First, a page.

WESSEL: Serious talk about Medicare. “Barack Obama and Mitt Romney shout that the other would ‘cut’ the health insurance program for the elderly. What they don’t talk about: In the quite-different budgets they have embraced, Messrs. Obama and Romney propose similar size ‘cuts’ to Medicare…The difference--and it is huge--isn’t how much they would spend on Medicare, but how they spend it…Mr. Obama’s approach has been to try to force the health-care system to be more efficient by paying providers less. For the longer term, his Affordable Care Act, known to some as Obamacare, creates an Independent Payment Advisory Board to find money-saving changes to keep the cost per Medicare beneficiary from rising after 2018 faster than the overall growth of the economy plus 1%…The Romney-Ryan alternative would harness competition to restrain costs. It would give future Medicare beneficiaries, those under age 55 today, a voucher of fixed value and let seniors pick among competing private insurance plans and the government-run one.” David Wessel in The Wall Street Journal.
WHITMAN: America needs better natural security against chemical attack. “[M]ore than a decade later, a major flaw in our national security remains, leaving millions of Americans at risk…Hundreds of chemical plants and other facilities maintain large stockpiles of dangerous substances and are in or near major American cities…According to the Environmental Protection Agency, a deliberate release of these chemicals at just one of these plants could threaten the health and lives of hundreds of thousands of people…It's both good policy and good politics for the Obama administration to act to secure the nation's chemical plants now.” Christine Todd Whitman in The New York Times.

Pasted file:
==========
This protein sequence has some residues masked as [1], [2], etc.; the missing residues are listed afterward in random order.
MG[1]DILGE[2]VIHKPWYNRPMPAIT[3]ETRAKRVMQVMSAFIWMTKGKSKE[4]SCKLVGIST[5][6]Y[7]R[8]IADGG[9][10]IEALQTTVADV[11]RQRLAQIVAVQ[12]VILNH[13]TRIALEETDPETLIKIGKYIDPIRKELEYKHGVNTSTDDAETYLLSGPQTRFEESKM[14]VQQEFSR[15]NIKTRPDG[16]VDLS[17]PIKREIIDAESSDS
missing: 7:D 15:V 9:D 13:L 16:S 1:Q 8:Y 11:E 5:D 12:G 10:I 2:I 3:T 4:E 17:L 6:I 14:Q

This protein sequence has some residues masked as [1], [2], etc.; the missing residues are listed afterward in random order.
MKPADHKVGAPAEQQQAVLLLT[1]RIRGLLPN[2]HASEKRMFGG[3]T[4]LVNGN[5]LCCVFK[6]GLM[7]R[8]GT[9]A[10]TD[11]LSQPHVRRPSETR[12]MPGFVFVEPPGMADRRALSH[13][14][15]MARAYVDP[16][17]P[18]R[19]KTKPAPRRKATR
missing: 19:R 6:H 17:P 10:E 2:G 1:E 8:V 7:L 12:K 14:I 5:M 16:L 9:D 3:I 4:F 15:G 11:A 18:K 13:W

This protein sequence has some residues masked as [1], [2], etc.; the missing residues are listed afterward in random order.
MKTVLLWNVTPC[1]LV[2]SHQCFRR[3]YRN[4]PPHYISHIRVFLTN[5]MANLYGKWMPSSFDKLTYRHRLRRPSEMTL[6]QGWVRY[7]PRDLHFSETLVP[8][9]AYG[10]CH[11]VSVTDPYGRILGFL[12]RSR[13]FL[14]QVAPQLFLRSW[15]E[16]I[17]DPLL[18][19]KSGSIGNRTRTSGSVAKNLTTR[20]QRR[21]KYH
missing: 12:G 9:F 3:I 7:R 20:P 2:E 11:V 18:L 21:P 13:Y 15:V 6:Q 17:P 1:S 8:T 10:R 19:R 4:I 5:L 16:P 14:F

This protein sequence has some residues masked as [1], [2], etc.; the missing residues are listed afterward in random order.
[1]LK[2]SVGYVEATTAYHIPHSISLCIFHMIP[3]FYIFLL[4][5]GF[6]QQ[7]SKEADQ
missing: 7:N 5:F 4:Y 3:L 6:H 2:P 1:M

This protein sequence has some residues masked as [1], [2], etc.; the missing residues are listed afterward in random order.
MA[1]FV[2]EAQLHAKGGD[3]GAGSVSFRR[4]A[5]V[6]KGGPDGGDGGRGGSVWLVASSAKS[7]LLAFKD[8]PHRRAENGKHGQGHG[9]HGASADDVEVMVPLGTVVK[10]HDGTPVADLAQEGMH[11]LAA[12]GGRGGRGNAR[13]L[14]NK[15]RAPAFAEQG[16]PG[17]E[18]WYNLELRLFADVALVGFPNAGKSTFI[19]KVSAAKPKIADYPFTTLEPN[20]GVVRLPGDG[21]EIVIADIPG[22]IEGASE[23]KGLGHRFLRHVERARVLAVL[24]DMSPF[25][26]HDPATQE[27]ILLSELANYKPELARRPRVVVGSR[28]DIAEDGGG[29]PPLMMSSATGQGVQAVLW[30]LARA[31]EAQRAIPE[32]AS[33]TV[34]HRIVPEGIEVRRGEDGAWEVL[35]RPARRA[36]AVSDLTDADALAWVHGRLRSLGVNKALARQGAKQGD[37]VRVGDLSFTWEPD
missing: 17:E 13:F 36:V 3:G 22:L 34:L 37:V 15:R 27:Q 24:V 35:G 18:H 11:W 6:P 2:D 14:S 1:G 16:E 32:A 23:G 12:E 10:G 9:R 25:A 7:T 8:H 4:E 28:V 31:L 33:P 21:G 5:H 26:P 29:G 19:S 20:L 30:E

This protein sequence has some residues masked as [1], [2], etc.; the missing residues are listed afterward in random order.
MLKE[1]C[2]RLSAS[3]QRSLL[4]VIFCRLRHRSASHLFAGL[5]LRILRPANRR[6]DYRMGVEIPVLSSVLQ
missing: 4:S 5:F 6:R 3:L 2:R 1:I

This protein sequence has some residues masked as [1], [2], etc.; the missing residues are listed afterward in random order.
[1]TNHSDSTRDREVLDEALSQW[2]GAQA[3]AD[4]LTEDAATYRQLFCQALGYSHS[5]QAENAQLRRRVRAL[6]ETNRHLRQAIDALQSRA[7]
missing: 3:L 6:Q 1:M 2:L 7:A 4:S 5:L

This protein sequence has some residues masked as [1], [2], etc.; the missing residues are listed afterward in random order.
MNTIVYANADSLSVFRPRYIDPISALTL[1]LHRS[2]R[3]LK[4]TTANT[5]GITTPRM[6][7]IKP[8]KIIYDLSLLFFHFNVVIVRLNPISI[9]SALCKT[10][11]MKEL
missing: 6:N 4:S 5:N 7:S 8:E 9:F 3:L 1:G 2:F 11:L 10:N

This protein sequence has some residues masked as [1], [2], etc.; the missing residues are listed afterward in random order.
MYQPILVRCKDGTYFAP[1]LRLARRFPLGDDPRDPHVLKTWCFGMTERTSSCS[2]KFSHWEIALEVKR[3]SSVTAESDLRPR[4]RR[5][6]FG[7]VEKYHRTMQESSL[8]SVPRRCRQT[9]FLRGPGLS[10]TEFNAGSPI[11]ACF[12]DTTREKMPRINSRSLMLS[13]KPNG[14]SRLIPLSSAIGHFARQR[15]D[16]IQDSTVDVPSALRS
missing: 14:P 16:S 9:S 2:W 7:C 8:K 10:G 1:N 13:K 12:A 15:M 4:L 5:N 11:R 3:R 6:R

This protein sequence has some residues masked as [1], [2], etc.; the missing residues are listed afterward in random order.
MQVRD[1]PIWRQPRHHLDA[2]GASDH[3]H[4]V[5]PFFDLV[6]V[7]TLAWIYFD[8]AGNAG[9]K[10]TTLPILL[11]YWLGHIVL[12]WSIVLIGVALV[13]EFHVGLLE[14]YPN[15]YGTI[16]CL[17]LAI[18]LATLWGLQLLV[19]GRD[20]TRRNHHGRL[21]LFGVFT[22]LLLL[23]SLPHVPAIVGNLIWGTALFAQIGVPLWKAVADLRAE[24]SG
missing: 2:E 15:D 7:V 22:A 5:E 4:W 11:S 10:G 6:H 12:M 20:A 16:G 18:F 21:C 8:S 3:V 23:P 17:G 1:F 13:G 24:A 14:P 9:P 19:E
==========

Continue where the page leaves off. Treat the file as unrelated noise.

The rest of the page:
LIPSKY: Why the GOP is right to embrace the gold standard. “An under-reported development of this campaign season is the Republican Party’s decision this week to send Gov. Mitt Romney into the presidential race on a platform effectively calling for a new gold commission. The realization that America’s system of fiat money is part of its economic problem is moving from the fringes of political discussion to the center…In the ferment within today’s Republican Party, the gold standard has become almost the centrist position.” Seth Lipsky in The Wall Street Journal.
FIRESTONE: Thank government for rebuilding the New Orleans levees post-Katrina. “Someone from the Louisiana delegation ought to steal the ‘We Built It’ sign from the convention hall and hang it on one of the giant flood-control pumps now protecting New Orleans, because that's where it belongs. ‘We’ - the taxpayers of the United States - built those pumps and gates and storm walls and concrete-and-steel levees after Hurricane Katrina, at a cost of $14 billion. ‘We’ may have collectively saved the city, now and in the future, and every business in the region that claims they exist solely on their own is leaving something big out of the equation.” David Firestone in The New York Times.
WILL: The Democrats’ patronage politics. “[T]he party has succumbed to "clientelism," the process of purchasing cohorts of voters with federal favors. This has turned the party into the servant of the strong…Under FDR, liberalism became the politics of creating an electoral majority from a mosaic of client groups. Labor unions got special legal standing, farmers got crop supports, business people got tariff protection and other subsidies, the elderly got pensions, and so on and on. Government no longer existed to protect natural rights but to confer special rights on favored cohorts…Republicans also practice clientelism, but with a (sometimes) uneasy conscience. Both parties have narrowed their appeals as they have broadened their search for clients to cosset. Today's Democratic Party does not understand what one of its saints understood — that big government is generally a patron of the privileged, a partner of rent-seekers.” George F. Will in The Washington Post.